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Oral Histories

The SFA oral history program documents life stories from the American South. Collecting these stories, we honor the people whose labor defines the region.


Ira Lewis

Ira Lewis was born on August 2, 1918. Mr. Lewis spent many years as a waterman of a different kind. Though he grew up on the shores of Harkers Island fishing as his father did on Shackleford Banks, Mr. Lewis wanted something more for himself.

“In my day when I come up, it was rough,” he says. “There weren’t no employment. Most everybody worked in the water. I dug clams out there. . . rolling off for seven cents a pail.”

That all changed when Ira went to Beaufort, NC and saw a man standing tall in his surfman uniform. He joined the coast guard in 1938, following in the footsteps of his older brother, James. Mr. Lewis was stationed in lighthouse stations along the coast of Long Island, New York. He rescued nine people during his career and retired in 1959, moving back home with his beloved wife, Maggie, daughter Margaret Anne, and son Philip.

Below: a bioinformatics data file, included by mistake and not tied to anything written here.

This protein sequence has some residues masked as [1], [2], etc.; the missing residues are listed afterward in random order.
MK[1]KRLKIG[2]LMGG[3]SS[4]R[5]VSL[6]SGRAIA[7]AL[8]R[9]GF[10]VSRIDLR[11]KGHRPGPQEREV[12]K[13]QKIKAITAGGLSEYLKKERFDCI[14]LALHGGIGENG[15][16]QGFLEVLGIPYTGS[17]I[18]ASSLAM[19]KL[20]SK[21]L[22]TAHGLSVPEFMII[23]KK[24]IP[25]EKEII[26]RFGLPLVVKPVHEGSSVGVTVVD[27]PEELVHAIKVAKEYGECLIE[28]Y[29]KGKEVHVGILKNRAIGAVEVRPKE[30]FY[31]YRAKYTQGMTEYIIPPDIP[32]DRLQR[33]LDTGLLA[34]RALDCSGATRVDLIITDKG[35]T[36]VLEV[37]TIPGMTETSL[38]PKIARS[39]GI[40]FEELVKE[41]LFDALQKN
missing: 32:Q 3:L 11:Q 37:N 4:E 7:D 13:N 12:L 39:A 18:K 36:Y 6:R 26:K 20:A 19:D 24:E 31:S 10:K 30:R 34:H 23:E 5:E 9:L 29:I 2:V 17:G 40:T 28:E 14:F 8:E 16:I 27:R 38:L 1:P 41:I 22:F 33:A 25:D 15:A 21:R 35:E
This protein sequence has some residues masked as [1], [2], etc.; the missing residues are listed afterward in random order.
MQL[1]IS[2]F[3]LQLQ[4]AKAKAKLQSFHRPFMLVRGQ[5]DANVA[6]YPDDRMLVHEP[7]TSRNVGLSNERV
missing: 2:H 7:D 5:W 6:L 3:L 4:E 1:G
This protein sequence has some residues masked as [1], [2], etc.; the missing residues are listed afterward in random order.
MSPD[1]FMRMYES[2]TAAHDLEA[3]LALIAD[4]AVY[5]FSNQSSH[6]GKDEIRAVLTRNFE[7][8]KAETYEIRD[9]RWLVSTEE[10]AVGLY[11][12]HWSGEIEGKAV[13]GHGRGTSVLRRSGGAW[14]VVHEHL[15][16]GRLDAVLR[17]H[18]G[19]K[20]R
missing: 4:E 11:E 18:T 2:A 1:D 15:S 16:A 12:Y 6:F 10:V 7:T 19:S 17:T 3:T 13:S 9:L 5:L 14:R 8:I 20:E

After retiring from the coast guard, Mr. Lewis worked in the commissary at Cherry Point, and chartered “Miss Maggie,” his commercial fishing boat, for several years. He lives “up on the hill” in a house he built with his own hands. In 2000, he established a veterans memorial on Harkers Island and continues to be an active member of the island community.

Date of interview:

Keia Mastrianni

Keia Mastrianni

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The Southern Foodways Alliance drives a more progressive future by leading conversations that challenge existing constructs, shape perspectives, and foster meaningful discussions. We reconsider the past with research, scrutiny, and documentation.


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